As wilderness disappears and the human-dominated landscape expands, butterflies, songbirds, and other creatures are left without places to live. Douglas Tallamy, University of Delaware entomologist and author of Bringing Nature Home, has pointed out that we have already turned 54 percent of the lower 48 states into cities and suburbs and 41 percent more into various forms of agriculture. In other words, we humans have already taken 95 percent of the original native habitat. New development continue to eat up 2 million acres of quality wildlife habitat each year—an amount equal to the size of Yellowstone National Park. Natural habitats are damaged further by invasive plants that commonly spread from our residential gardens and by the overuse of fertilizers and pesticides that pollute streams and water sources.
The good news is that residential landscapes can be home for both humans and wildlife. We can share our landscapes with the plants and animals with which we humans have co-evolved. The first step when gardening for wildlife is to determine the priority species. Then identify the food, water, shelter, and other resources each animal requires. Here are the essentials:
The best food source is often a diverse selection of native plants. For the vast majority of native wildlife, most of the non-native plants we’ve favored in our landscapes for more than a century do not provide sufficient food. That includes the insects on which 96 percent of all terrestrial birds depend. But when you plant native trees, shrubs, and herbaceous plants, you provide wildlife with the nectar, pollen, fruits, leaves, seeds, and nuts—and associated insects—that have nourished them for millennia. Space is limited in the typical home garden, so it makes sense to plant the natives that are the champions at providing food and shelter for birds and other wildlife.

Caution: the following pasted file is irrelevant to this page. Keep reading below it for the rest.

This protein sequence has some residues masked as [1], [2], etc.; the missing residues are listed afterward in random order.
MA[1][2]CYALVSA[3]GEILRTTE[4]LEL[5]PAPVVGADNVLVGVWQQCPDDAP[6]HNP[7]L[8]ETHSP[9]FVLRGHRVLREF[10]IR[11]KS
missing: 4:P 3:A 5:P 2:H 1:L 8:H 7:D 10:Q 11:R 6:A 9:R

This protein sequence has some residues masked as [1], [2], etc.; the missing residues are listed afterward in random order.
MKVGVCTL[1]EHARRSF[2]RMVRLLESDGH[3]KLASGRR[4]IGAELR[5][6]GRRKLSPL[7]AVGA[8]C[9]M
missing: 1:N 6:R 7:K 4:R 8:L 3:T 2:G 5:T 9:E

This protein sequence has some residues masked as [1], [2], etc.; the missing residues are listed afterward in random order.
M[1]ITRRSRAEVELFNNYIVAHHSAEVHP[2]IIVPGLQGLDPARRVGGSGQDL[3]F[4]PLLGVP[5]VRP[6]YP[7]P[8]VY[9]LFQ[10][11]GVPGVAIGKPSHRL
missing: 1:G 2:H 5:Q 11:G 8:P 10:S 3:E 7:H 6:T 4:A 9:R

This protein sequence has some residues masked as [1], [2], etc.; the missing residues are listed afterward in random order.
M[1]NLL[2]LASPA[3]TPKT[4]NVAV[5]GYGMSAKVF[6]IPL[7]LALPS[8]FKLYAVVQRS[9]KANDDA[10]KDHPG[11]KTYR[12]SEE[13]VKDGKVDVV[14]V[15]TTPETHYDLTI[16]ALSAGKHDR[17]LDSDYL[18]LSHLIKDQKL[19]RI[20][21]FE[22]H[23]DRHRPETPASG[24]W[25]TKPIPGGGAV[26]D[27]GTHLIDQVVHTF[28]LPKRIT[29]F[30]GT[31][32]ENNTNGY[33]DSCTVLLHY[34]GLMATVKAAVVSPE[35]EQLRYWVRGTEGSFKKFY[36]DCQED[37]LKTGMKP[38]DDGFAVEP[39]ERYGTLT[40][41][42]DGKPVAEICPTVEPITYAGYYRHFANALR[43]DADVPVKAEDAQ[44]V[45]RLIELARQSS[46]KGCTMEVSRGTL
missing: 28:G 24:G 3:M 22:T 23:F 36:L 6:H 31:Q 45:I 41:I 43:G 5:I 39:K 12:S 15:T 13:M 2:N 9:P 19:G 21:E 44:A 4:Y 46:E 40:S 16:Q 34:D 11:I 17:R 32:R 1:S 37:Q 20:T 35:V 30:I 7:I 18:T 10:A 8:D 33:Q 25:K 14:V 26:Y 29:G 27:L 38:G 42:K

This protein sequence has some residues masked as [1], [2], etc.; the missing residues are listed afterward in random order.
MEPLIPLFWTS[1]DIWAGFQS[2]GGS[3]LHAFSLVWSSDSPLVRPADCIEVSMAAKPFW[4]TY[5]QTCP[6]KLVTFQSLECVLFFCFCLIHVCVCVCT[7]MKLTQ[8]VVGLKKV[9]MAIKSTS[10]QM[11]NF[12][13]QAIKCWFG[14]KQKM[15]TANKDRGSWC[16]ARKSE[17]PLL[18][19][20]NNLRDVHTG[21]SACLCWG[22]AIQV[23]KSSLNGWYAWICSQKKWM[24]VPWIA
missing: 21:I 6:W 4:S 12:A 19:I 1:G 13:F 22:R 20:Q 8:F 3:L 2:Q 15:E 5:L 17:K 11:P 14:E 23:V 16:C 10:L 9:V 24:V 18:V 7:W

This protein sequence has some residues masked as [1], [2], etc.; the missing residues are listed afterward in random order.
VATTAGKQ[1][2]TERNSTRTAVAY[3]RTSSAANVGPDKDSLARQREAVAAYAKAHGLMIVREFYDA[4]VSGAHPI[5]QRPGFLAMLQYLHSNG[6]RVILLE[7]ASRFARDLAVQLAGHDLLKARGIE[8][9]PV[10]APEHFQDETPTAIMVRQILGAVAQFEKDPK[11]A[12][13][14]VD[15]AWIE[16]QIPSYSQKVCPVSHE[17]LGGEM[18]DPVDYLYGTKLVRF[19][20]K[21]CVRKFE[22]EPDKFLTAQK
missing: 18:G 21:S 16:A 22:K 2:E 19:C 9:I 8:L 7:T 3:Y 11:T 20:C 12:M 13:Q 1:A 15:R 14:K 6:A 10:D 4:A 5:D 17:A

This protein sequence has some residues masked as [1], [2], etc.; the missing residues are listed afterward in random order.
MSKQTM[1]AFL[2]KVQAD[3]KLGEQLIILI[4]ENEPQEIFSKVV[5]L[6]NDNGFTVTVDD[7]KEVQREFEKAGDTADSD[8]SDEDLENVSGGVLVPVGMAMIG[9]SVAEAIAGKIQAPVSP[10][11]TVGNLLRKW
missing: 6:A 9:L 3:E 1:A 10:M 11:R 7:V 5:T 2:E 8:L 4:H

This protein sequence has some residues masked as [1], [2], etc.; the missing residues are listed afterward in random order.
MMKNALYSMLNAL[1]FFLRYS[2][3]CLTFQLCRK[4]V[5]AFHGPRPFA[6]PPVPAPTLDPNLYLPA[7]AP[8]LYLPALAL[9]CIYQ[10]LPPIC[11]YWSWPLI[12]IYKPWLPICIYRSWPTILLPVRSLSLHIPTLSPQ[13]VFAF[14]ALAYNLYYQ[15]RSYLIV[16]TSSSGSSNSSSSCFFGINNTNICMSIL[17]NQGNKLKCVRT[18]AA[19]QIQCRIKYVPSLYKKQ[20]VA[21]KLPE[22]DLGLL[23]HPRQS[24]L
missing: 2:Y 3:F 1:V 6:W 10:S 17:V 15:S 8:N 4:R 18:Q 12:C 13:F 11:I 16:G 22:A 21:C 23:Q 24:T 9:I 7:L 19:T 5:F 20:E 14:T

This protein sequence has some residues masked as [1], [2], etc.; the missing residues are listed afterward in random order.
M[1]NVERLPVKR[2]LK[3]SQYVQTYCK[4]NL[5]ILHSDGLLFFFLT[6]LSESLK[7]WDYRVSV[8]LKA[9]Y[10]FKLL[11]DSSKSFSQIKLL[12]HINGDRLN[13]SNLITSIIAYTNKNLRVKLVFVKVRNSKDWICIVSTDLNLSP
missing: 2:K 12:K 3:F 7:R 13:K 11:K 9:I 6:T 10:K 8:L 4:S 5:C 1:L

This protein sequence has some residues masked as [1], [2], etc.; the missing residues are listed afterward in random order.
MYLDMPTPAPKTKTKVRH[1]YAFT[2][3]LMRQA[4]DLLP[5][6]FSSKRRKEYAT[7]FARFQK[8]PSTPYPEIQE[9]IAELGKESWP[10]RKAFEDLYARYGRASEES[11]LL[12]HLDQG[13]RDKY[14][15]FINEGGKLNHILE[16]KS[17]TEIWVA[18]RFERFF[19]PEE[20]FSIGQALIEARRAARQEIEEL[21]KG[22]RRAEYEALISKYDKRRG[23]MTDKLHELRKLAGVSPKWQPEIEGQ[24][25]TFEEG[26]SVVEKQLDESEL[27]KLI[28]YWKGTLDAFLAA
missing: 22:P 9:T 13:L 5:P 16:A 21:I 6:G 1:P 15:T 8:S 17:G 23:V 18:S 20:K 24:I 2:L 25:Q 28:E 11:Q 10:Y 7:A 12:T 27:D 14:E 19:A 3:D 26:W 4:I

Like all living things, wildlife needs water for drinking as well as bathing and cooling off. Water can be a scarce commodity in arid areas and in cities. Nature provides water to wildlife in a multitude of ways that the homeowner can replicate such as a shallow in-ground pool or pond, water barrel, or birdbath.
Places to hide, rest and nest
Native trees, shrubs, thickets, grasses, brush piles, and man-made wildlife houses serve as home and shelter. For birds, all trees and shrubs provide cover, but none are better than evergreens, especially conifers. And the seeds in their cones are an important source of food for some species. As with other plants for wildlife, regionally native pines and other conifers are best, since they are more likely to host the native insects upon which birds depend.
Homeowners should avoid the use of pesticides, which can harm birds and other wildlife directly or contaminate the flowers or vegetation that are their food source. To provide maximum habitat for the widest array of wildlife, it helps to recreate the vertical layers of vegetation – trees, shrubs, flowers, and grasses – found in nearby natural areas.
All native plant communities consist of vertical layers, which are most obvious in forested regions. The tallest layer of a forest is called the canopy and is composed of mature trees. The highest canopy trees may be 100 feet or more, while the lowest grow to about 30 feet. The next layer down is called the understory. It is composed of saplings of canopy tree species as well as smaller flowering trees such as dogwoods and redbud. The understory layer rises from about 12 to 30 feet above the ground. The shrub layer is the lowest layer of woody vegetation. It occupies the area between 3 and 12 feet. The lowest aboveground layer of a forest, below 3 feet, is called the ground layer. Here, wildflowers, ferns, grasses, and sedges grow in often spectacular combinations. Plants in the ground layer also partition their environment vertically. Spring ephemeral wildflowers bloom first, typically raising their foliage only a few inches above the leaf litter. As they go dormant, taller ferns and wildflowers overtop them.
Prairies and other communities dominated by herbaceous plants also have distinct vertical layers. The earliest plants to emerge in spring are low to the ground. Each successive emerging plant overtops the next, culminating with the tallest grasses and late-blooming asters and other composites that end the growing season. The layers also extend below the ground, from fibrous-rooted grasses to wildflowers with deep taproots.
In general, the more vertical layers there are, the more complex the vegetative structure and therefore the more habitat created for a wider array of animal life.